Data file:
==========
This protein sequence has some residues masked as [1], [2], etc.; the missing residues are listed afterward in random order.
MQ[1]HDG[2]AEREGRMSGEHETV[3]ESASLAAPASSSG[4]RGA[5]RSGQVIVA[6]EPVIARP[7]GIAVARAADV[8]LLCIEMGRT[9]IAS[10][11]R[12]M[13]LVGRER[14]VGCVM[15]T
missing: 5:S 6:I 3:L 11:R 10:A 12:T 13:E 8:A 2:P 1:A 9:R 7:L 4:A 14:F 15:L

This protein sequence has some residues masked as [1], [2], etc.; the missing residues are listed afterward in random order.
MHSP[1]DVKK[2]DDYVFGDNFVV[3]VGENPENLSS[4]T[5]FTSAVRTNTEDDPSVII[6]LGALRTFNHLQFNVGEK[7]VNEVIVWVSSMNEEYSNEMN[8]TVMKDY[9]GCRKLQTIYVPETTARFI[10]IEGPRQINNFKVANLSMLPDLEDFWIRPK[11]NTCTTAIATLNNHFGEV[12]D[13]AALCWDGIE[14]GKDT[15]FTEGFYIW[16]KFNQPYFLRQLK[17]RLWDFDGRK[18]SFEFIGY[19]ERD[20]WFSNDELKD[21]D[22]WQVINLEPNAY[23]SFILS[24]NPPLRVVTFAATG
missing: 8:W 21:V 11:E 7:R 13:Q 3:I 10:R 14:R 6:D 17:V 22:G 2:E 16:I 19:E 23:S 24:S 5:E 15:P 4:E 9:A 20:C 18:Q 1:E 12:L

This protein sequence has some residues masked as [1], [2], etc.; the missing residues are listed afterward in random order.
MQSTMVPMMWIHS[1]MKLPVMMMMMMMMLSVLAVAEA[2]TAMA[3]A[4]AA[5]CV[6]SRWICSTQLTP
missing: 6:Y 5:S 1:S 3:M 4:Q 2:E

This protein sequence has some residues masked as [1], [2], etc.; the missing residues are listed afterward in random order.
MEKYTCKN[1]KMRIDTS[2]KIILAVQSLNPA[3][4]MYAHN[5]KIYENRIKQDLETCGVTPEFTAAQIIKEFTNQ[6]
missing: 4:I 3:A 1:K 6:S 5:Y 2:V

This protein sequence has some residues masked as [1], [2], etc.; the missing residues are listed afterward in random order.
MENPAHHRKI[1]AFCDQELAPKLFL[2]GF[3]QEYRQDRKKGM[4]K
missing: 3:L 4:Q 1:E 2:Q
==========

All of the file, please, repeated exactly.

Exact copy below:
This protein sequence has some residues masked as [1], [2], etc.; the missing residues are listed afterward in random order.
MQ[1]HDG[2]AEREGRMSGEHETV[3]ESASLAAPASSSG[4]RGA[5]RSGQVIVA[6]EPVIARP[7]GIAVARAADV[8]LLCIEMGRT[9]IAS[10][11]R[12]M[13]LVGRER[14]VGCVM[15]T
missing: 5:S 6:I 3:L 11:R 10:A 12:T 13:E 8:A 2:P 1:A 9:R 7:L 4:A 14:F 15:L

This protein sequence has some residues masked as [1], [2], etc.; the missing residues are listed afterward in random order.
MHSP[1]DVKK[2]DDYVFGDNFVV[3]VGENPENLSS[4]T[5]FTSAVRTNTEDDPSVII[6]LGALRTFNHLQFNVGEK[7]VNEVIVWVSSMNEEYSNEMN[8]TVMKDY[9]GCRKLQTIYVPETTARFI[10]IEGPRQINNFKVANLSMLPDLEDFWIRPK[11]NTCTTAIATLNNHFGEV[12]D[13]AALCWDGIE[14]GKDT[15]FTEGFYIW[16]KFNQPYFLRQLK[17]RLWDFDGRK[18]SFEFIGY[19]ERD[20]WFSNDELKD[21]D[22]WQVINLEPNAY[23]SFILS[24]NPPLRVVTFAATG
missing: 8:W 21:V 11:E 7:R 13:Q 3:I 10:R 14:R 6:D 17:V 22:G 2:E 16:I 19:E 23:S 24:S 5:E 15:P 4:E 9:A 20:C 18:Q 1:E 12:L

This protein sequence has some residues masked as [1], [2], etc.; the missing residues are listed afterward in random order.
MQSTMVPMMWIHS[1]MKLPVMMMMMMMMLSVLAVAEA[2]TAMA[3]A[4]AA[5]CV[6]SRWICSTQLTP
missing: 6:Y 5:S 1:S 3:M 4:Q 2:E

This protein sequence has some residues masked as [1], [2], etc.; the missing residues are listed afterward in random order.
MEKYTCKN[1]KMRIDTS[2]KIILAVQSLNPA[3][4]MYAHN[5]KIYENRIKQDLETCGVTPEFTAAQIIKEFTNQ[6]
missing: 4:I 3:A 1:K 6:S 5:Y 2:V

This protein sequence has some residues masked as [1], [2], etc.; the missing residues are listed afterward in random order.
MENPAHHRKI[1]AFCDQELAPKLFL[2]GF[3]QEYRQDRKKGM[4]K
missing: 3:L 4:Q 1:E 2:Q